I'm attempting to send a several single ended signals down some of
these conductors at a frequency of 12.5MHz. Essentially, I'm only
using one conductor of each twisted pair.
Firstly, crosstalk will be an issue if you are not balancing the unused conductor in each twisted pair. This crosstalk is due to inter-pair capacitance.
To go into more detail, you need to think of a single twisted pair like a transformer (ignoring the complication of reflections). Look at this circuit: -
This shows how a single ended driver can drive a twisted pair. Note the controlled impedances Rs at the sending end. This provides a balanced impedance at the sending end. If Rs were not used in the grounded wire ("cold") there would be an impedance imbalance and noise impregnating the cable would produce a differential signal that would be detectable at the receiver.
That's the simplest proper way to drive twisted pair from a single-ended driver. However, the driver output may start to get higher impedance at higher frequencies and what people do is connect the ground end of Rs to a driver identical to the one marked "line output". It can still just drive a constant ground signal but usually it will drive an antiphase signal to improve SNR.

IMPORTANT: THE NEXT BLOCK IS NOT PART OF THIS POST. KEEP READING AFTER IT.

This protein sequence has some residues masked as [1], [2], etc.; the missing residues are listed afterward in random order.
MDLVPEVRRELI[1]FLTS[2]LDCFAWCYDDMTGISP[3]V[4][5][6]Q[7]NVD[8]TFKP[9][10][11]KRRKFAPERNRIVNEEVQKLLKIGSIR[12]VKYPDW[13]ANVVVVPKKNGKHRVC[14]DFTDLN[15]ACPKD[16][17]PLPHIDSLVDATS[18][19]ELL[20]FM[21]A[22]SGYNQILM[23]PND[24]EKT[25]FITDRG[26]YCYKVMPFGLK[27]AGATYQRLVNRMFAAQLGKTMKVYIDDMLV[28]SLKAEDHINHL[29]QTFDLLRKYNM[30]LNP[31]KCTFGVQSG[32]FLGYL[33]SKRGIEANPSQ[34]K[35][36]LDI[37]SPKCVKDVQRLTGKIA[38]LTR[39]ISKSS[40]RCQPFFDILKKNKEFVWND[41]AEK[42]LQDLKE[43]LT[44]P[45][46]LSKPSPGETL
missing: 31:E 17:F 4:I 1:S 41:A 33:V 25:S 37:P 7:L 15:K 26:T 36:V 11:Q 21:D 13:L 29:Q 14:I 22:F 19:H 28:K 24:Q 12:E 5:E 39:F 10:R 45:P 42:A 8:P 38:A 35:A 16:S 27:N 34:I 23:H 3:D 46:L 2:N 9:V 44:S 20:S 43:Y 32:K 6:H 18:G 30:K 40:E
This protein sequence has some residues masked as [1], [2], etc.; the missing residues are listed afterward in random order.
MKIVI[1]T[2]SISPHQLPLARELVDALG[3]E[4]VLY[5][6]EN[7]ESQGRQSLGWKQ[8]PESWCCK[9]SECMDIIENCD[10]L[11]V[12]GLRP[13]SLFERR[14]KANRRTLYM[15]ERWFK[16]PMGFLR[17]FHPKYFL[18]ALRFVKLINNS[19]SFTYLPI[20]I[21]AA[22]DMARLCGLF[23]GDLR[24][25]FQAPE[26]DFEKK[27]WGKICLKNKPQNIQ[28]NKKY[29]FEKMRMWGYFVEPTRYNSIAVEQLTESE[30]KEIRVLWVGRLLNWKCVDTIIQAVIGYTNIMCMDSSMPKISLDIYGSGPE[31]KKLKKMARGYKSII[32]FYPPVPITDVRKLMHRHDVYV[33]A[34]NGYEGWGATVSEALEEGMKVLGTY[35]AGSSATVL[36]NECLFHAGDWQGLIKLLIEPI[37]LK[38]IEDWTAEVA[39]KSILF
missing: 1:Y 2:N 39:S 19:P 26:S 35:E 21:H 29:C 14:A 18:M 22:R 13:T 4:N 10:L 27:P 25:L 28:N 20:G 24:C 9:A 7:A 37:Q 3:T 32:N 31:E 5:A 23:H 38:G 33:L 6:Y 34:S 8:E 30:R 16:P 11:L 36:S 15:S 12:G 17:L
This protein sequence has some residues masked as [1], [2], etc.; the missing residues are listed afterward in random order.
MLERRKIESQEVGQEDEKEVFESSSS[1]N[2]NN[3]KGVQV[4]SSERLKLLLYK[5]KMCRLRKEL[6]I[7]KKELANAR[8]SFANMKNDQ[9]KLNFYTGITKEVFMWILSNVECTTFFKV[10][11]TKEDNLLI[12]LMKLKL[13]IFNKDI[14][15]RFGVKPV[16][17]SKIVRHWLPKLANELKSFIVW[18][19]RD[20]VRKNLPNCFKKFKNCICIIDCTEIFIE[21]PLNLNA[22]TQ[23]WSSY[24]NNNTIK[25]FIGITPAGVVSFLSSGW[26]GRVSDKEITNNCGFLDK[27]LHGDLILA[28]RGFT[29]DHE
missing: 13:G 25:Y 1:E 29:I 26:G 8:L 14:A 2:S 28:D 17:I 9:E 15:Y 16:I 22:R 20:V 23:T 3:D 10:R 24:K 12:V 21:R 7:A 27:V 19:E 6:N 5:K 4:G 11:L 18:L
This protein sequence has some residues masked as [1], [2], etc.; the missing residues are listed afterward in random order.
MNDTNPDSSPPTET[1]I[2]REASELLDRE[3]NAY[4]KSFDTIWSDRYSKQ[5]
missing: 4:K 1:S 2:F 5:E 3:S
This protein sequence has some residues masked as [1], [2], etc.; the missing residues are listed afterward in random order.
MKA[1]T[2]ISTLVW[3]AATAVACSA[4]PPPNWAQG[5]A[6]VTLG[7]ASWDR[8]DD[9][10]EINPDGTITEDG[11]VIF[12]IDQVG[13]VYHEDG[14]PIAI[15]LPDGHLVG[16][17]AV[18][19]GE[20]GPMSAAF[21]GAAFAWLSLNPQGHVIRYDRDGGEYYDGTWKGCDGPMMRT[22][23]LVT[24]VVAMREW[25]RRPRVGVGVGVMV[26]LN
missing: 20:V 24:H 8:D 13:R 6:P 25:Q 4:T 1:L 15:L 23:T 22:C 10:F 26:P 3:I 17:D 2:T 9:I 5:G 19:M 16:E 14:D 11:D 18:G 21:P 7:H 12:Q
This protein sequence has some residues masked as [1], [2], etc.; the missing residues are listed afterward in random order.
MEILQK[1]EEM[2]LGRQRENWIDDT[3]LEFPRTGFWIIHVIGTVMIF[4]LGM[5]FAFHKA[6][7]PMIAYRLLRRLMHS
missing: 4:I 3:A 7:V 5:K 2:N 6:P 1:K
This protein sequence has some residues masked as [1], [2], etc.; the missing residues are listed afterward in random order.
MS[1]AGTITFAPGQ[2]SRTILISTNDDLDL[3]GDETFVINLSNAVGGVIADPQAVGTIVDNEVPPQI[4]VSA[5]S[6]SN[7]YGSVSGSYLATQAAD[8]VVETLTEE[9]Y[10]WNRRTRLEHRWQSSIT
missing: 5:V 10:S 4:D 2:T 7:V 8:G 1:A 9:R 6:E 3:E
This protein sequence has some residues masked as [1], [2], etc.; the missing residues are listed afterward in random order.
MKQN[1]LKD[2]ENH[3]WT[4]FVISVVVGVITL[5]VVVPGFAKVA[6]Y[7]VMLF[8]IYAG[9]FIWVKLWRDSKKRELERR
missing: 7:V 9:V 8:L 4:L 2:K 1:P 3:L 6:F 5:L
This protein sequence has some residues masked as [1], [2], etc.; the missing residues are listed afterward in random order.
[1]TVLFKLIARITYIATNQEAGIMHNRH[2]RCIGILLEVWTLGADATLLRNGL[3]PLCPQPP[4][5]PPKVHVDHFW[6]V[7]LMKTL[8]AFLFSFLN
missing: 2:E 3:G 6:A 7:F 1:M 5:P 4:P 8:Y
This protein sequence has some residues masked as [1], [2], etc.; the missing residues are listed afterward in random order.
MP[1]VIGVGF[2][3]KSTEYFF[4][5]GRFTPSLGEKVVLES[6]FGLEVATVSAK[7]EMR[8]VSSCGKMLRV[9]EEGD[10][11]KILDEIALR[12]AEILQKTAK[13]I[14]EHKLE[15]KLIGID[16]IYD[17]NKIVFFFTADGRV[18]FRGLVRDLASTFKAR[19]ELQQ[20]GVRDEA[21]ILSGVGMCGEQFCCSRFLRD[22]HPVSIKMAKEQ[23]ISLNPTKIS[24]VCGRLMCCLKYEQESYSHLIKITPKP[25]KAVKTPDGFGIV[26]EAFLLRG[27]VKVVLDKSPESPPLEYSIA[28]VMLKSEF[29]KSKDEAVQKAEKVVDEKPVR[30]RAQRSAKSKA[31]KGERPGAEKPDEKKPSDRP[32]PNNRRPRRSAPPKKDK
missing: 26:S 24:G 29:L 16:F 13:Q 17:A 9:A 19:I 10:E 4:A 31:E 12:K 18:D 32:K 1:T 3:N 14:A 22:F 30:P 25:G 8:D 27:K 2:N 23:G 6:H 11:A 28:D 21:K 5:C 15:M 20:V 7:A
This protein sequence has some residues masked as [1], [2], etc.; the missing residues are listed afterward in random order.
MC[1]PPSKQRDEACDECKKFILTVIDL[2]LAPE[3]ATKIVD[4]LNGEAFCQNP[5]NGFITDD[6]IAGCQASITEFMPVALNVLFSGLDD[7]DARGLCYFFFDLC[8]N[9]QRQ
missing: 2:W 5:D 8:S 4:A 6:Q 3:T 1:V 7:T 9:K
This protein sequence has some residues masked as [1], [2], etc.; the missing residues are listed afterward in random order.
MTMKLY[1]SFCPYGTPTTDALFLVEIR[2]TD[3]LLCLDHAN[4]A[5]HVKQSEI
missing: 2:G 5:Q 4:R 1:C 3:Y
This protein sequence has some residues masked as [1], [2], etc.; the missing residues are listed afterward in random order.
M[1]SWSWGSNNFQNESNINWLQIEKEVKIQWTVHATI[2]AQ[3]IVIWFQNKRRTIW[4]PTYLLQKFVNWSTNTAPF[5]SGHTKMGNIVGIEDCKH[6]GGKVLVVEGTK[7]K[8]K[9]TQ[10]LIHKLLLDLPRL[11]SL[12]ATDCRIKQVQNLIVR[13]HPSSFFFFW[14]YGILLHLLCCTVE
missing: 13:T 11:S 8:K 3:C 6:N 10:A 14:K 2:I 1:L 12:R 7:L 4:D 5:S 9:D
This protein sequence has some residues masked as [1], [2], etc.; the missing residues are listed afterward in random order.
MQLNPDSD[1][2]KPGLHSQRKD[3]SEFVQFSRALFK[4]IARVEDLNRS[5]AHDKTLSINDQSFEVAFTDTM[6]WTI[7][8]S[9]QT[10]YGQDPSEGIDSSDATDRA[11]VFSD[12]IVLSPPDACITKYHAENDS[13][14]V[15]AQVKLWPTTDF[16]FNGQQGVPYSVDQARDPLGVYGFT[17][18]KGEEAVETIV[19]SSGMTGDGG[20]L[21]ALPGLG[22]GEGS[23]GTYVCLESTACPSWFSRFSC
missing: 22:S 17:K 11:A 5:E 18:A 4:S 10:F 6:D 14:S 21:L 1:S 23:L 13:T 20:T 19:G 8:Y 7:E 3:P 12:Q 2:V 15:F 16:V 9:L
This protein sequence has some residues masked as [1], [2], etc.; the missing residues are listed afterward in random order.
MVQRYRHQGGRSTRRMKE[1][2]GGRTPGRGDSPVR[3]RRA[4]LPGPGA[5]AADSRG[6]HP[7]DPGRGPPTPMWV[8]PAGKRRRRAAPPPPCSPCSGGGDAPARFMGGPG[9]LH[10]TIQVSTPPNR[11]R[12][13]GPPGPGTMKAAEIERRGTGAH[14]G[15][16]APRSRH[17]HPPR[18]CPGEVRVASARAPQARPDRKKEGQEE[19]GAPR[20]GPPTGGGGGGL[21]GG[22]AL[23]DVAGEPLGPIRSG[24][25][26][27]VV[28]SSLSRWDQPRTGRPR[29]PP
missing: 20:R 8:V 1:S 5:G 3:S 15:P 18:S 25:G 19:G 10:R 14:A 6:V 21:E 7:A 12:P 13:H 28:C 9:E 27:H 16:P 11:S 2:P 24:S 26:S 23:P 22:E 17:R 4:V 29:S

With the single ended driver above, transformer action in the twisted pair ensures that the signal at A is the inverse of the signal at B.
So, it's imperative that the "unused" wire in each twisted pair is grounded via Rs. This has another benefit - because the AC voltages appearing at A and B are antiphase, this will be partially true along most of the cable. This means that electric field crosstalk between pairs is also significantly reduced. This is why a cable carry several twisted pairs has the twist spacing different for each pair. It's the same reason why telephone poles swapped their wire pair positions quite often: -
Also, because of the signal inversion due to terminating the sending end correctly, the currents down each wire in the pair are "opposite" thus, magnetic balance is largely achieved and this also cuts down on crosstalk problems between pairs.
The next problem is how you terminate the receiving end when you only have a single-ended receiver. You must terminate both ends to local ground/screen with the same impedance for all the benefits to accrue. Given that you haven't detailed your circuit I'm not going to make a guess.